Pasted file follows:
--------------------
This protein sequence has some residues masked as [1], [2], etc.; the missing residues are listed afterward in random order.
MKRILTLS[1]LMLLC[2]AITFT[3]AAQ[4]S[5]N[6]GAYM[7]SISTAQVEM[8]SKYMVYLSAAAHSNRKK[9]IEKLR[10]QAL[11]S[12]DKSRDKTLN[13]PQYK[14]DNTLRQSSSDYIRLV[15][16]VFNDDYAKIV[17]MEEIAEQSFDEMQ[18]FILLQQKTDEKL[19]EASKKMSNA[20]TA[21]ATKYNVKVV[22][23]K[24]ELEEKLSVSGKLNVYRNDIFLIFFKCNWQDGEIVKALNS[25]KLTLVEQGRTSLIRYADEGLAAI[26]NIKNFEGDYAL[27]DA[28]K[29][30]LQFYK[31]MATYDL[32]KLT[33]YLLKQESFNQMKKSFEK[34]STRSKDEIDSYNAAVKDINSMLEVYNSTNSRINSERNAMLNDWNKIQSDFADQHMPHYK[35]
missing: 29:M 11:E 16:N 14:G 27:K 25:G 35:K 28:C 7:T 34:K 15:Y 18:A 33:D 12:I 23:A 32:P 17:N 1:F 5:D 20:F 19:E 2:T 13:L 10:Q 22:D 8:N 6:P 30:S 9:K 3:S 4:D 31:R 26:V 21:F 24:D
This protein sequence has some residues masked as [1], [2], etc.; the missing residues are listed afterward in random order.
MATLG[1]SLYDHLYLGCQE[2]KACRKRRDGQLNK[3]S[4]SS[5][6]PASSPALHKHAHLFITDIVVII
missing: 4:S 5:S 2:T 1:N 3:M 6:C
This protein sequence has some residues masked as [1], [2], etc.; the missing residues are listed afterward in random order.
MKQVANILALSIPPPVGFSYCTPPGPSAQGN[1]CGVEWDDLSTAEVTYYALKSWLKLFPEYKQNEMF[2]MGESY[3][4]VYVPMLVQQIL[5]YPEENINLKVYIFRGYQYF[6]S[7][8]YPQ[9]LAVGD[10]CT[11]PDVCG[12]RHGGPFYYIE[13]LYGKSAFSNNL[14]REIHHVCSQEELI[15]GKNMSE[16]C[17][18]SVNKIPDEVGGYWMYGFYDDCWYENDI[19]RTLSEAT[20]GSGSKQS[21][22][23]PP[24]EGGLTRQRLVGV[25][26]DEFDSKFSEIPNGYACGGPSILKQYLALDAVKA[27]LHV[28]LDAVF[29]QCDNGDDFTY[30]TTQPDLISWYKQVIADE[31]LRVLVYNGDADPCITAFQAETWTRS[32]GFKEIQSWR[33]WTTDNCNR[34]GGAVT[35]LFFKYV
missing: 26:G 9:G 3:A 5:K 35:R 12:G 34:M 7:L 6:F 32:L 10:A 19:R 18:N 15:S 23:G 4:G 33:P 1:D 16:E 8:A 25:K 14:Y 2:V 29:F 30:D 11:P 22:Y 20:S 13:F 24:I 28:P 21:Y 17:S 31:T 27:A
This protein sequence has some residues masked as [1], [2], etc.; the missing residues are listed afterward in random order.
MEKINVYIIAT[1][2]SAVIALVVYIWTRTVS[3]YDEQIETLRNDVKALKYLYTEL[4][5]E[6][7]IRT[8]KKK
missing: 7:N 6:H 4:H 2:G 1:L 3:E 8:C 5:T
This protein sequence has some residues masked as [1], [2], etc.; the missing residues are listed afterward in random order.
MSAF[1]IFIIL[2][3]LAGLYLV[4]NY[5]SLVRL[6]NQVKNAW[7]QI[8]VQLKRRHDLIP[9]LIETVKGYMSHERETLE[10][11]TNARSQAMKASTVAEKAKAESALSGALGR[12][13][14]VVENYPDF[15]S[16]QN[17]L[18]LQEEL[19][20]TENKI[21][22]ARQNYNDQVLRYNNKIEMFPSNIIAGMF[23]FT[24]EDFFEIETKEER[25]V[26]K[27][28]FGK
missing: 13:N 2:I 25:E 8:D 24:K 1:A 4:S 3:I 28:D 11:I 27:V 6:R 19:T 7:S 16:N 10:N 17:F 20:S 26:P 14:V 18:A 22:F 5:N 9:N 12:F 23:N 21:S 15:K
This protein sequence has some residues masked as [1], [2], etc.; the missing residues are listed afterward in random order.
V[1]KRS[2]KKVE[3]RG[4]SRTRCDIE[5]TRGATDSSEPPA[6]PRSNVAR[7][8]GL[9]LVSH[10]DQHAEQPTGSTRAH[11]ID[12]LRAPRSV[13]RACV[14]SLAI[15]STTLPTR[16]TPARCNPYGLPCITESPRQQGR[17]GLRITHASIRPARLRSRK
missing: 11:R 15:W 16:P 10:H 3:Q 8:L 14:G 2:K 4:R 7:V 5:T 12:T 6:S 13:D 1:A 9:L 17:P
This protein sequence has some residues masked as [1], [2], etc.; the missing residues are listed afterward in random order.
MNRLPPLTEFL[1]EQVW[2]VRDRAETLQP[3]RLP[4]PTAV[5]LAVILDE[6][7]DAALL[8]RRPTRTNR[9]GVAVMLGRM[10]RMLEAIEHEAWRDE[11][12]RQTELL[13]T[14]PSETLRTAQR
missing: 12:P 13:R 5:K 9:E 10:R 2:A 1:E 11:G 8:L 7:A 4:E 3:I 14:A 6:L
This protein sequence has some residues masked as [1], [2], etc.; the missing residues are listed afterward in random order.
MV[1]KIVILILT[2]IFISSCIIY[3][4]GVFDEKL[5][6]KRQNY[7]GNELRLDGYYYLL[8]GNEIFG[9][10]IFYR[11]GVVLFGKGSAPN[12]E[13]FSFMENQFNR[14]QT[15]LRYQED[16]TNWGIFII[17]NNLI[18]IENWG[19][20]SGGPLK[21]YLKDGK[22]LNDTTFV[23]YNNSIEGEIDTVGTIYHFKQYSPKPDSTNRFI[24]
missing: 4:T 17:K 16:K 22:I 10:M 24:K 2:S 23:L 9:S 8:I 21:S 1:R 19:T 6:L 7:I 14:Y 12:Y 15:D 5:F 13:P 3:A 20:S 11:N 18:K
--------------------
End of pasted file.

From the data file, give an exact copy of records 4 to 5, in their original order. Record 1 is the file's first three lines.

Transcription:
This protein sequence has some residues masked as [1], [2], etc.; the missing residues are listed afterward in random order.
MEKINVYIIAT[1][2]SAVIALVVYIWTRTVS[3]YDEQIETLRNDVKALKYLYTEL[4][5]E[6][7]IRT[8]KKK
missing: 7:N 6:H 4:H 2:G 1:L 3:E 8:C 5:T
This protein sequence has some residues masked as [1], [2], etc.; the missing residues are listed afterward in random order.
MSAF[1]IFIIL[2][3]LAGLYLV[4]NY[5]SLVRL[6]NQVKNAW[7]QI[8]VQLKRRHDLIP[9]LIETVKGYMSHERETLE[10][11]TNARSQAMKASTVAEKAKAESALSGALGR[12][13][14]VVENYPDF[15]S[16]QN[17]L[18]LQEEL[19][20]TENKI[21][22]ARQNYNDQVLRYNNKIEMFPSNIIAGMF[23]FT[24]EDFFEIETKEER[25]V[26]K[27][28]FGK
missing: 13:N 2:I 25:E 8:D 24:K 1:A 4:S 3:I 28:D 11:I 27:V 6:R 19:T 7:S 16:N 10:N 17:F 20:S 26:P 14:V 18:A 22:F 5:N 9:N 12:F 23:N 21:S 15:K